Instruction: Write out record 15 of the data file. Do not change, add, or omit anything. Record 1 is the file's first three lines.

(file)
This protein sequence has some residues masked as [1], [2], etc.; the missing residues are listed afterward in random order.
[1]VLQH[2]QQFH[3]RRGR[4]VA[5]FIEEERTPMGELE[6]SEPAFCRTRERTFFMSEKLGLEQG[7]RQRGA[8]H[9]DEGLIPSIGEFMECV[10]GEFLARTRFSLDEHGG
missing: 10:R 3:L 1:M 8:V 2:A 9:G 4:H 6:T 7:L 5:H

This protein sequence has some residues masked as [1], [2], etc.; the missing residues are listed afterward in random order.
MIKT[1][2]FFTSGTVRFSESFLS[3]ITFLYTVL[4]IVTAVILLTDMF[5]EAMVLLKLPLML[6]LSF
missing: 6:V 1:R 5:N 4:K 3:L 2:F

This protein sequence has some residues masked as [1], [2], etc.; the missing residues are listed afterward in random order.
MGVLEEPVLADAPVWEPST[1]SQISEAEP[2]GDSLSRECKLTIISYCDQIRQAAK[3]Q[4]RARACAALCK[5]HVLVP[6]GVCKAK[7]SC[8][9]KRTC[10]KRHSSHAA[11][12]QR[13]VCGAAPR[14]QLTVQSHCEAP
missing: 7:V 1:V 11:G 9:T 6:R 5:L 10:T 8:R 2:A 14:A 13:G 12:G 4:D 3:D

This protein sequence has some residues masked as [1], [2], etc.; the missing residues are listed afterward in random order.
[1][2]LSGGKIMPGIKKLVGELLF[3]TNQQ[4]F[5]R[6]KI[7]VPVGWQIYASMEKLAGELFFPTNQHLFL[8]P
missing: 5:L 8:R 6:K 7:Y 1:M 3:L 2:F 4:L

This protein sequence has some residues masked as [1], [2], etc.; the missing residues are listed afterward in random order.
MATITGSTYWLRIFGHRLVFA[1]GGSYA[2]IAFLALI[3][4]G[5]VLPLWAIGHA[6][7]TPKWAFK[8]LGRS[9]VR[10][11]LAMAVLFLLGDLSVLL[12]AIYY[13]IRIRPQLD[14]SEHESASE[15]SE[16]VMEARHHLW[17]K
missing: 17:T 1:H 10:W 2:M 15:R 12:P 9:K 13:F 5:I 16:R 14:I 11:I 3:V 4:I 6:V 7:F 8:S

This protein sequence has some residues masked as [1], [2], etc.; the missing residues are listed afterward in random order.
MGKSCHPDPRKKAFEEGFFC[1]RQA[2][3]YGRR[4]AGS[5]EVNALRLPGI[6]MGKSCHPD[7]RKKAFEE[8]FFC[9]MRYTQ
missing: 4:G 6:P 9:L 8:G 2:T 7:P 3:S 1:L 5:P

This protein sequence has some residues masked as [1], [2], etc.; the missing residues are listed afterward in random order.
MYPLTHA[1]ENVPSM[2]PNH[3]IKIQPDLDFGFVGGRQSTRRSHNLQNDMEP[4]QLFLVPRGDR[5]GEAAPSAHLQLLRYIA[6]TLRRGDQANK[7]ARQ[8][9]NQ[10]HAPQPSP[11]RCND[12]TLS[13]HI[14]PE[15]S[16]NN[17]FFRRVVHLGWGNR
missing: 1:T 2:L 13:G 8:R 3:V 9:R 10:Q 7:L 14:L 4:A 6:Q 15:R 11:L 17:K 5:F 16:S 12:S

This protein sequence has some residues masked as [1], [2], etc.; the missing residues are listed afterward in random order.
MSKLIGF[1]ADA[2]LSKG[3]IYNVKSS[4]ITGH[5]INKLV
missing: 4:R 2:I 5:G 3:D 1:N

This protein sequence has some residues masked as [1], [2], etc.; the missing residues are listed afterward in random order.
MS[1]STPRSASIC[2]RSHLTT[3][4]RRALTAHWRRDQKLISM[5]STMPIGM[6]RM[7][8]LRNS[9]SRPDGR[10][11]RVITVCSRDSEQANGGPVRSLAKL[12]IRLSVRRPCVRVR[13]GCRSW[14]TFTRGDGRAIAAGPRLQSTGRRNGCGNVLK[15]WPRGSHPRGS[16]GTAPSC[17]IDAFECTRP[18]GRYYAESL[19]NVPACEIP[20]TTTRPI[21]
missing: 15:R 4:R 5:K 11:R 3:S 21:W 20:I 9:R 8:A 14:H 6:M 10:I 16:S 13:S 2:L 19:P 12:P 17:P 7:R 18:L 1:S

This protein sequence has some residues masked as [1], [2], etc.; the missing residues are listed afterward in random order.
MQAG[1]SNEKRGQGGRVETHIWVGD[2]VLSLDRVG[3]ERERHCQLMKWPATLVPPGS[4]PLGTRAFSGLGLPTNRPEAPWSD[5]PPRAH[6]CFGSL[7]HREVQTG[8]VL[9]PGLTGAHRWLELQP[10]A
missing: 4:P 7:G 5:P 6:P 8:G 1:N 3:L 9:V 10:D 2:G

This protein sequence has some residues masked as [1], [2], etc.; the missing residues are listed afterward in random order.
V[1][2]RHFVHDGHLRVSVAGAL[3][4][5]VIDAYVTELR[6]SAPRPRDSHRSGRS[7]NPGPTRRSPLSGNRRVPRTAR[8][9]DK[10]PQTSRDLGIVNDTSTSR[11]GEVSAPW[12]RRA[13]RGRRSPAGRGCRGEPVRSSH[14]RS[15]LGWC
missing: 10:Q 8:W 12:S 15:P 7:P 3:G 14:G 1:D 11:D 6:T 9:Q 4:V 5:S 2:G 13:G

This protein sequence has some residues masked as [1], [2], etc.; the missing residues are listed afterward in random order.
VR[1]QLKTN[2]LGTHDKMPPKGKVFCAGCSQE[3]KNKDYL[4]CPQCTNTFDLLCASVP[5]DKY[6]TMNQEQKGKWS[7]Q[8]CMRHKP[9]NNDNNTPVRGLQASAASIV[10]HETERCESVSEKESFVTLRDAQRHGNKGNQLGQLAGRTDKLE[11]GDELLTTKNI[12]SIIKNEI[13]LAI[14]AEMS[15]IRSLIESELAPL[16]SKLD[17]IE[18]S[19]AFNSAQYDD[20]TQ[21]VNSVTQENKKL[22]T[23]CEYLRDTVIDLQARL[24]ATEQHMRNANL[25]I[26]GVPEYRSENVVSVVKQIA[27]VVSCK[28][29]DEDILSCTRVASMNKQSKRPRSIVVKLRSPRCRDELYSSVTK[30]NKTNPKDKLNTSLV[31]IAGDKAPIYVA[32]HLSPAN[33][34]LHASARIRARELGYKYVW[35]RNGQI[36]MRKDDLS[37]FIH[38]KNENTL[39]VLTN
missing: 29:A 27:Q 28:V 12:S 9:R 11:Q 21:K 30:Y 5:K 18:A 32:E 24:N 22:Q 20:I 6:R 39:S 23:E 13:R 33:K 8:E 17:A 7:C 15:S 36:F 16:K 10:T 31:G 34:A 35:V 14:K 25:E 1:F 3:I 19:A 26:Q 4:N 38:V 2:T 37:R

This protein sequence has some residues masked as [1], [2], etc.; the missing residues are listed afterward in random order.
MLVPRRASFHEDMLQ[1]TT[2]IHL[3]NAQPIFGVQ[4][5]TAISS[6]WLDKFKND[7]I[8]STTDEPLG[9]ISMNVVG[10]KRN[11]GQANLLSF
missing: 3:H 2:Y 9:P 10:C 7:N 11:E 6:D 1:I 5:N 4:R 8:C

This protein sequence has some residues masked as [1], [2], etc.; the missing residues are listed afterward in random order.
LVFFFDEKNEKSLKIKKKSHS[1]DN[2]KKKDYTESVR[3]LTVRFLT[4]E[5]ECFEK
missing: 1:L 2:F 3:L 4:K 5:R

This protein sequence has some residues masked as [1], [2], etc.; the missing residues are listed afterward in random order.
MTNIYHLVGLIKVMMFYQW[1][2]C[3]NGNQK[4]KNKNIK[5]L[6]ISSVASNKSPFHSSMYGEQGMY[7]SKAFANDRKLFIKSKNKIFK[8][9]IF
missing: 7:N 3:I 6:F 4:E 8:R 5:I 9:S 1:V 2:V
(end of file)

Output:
This protein sequence has some residues masked as [1], [2], etc.; the missing residues are listed afterward in random order.
MTNIYHLVGLIKVMMFYQW[1][2]C[3]NGNQK[4]KNKNIK[5]L[6]ISSVASNKSPFHSSMYGEQGMY[7]SKAFANDRKLFIKSKNKIFK[8][9]IF
missing: 7:N 3:I 6:F 4:E 8:R 5:I 9:S 1:V 2:V